It is also known that the nontrivial zeros are symmetrically placed about the , a result which follows from the functional equation and the symmetry about the line . For if is a nontrivial zero, then is also a zero (by the functional equation), and then is another zero. But and are symmetrically placed about the line , since , and if , then . The Riemann hypothesis is equivalent to , where is the (Csordas 1994). It is also equivalent to the assertion that for some constant ,
André Weil proved the Riemann hypothesis to be true for field functions (Weil 1948, Eichler 1966, Ball and Coxeter 1987). In 1974, Levinson (1974ab) showed that at least 1/3 of the must lie on the (Le Lionnais 1983), a result which has since been sharpened to 40% (Vardi 1991, p. 142). It is known that the zeros are symmetrically placed about the line . This follows from the fact that, for all complex numbers ,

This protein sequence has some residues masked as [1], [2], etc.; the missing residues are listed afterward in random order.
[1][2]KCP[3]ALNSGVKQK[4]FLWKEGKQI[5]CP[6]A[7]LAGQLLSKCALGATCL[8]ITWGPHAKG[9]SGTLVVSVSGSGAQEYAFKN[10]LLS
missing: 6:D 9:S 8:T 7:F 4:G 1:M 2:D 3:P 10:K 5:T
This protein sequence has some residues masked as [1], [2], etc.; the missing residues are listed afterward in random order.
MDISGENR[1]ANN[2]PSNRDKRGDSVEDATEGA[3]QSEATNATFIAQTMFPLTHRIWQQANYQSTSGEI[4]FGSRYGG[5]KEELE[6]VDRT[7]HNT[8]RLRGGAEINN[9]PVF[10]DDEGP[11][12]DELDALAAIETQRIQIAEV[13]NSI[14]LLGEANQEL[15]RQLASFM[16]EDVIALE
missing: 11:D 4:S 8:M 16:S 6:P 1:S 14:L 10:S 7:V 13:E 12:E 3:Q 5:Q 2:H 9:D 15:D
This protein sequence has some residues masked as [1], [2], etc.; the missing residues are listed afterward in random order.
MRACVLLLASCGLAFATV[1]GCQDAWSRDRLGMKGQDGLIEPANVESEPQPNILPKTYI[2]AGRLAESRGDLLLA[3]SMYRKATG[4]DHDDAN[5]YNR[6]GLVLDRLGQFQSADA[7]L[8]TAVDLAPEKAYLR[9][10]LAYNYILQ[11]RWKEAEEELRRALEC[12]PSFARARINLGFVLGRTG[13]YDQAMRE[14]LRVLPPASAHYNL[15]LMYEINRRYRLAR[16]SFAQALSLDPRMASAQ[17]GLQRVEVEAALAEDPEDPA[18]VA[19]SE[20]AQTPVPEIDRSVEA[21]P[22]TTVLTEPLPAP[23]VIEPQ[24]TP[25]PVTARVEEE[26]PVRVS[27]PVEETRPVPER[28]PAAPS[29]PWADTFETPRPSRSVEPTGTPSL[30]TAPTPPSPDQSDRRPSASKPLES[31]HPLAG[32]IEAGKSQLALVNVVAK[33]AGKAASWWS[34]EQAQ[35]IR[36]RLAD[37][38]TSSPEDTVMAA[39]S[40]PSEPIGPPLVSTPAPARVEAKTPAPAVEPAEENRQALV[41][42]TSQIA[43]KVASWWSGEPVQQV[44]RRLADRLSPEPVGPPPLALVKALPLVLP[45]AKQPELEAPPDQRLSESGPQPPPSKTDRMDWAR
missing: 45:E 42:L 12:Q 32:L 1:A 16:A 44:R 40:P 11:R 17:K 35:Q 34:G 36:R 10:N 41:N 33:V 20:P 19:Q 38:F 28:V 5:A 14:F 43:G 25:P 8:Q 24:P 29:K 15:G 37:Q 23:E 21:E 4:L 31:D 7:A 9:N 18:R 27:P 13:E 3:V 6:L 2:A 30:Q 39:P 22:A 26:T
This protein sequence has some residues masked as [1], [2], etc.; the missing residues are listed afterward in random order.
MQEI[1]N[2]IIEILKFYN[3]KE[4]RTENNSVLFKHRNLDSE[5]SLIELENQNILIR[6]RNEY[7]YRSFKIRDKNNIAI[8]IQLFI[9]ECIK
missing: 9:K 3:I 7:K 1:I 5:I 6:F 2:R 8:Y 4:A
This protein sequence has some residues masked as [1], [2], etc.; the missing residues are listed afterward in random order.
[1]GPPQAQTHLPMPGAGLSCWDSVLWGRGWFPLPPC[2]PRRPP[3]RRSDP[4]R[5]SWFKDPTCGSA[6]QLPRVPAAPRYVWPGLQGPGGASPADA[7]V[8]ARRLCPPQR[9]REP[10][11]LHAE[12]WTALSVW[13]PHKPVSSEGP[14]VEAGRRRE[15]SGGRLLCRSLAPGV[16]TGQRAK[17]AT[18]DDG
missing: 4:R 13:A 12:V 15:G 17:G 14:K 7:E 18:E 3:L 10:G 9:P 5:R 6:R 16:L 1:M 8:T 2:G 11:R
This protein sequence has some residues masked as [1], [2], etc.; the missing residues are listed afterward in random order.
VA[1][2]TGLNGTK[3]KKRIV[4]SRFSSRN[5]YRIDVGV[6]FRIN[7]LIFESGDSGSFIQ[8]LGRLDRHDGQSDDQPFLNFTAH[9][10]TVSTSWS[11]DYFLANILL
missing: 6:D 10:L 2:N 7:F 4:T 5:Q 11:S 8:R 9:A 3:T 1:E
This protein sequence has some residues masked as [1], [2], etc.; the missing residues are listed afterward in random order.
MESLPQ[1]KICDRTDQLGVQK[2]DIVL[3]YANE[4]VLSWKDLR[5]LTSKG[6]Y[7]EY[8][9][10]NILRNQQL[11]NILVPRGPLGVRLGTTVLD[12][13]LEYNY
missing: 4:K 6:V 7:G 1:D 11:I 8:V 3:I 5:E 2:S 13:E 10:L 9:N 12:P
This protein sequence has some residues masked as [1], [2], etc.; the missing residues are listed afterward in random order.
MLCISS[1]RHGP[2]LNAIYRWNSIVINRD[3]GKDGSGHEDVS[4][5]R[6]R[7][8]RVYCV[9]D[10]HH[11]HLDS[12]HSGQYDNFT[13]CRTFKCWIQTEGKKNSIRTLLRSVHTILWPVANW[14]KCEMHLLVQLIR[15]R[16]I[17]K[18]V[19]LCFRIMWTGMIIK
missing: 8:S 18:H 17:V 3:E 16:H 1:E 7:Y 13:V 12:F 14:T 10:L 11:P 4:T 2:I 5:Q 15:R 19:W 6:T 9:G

It is well established that composite faces manufactured using these computer graphic methods tend to be perceived as more attractive than the average attractiveness rating of their constituent images (as Galton's composites also were). That composite faces tend to be judged as more attractive than their constituent images led many researchers to conclude that ‘attractive faces are only average’. In other words, many researchers that had noted the high attractiveness of composite faces proposed that averageness is the critical determinant of attractiveness. This is often referred to as the ‘Averageness Hypothesis’. One explanation put forward for the effect of averageness on facial attractiveness is that average faces most closely resemble mental representations of a typical face and can therefore be processed most easily by the visual system (this explanation is similar to the perceptual bias account of symmetry preferences in that it emphasises a possible link between the ease with which faces can be processed and their attractiveness).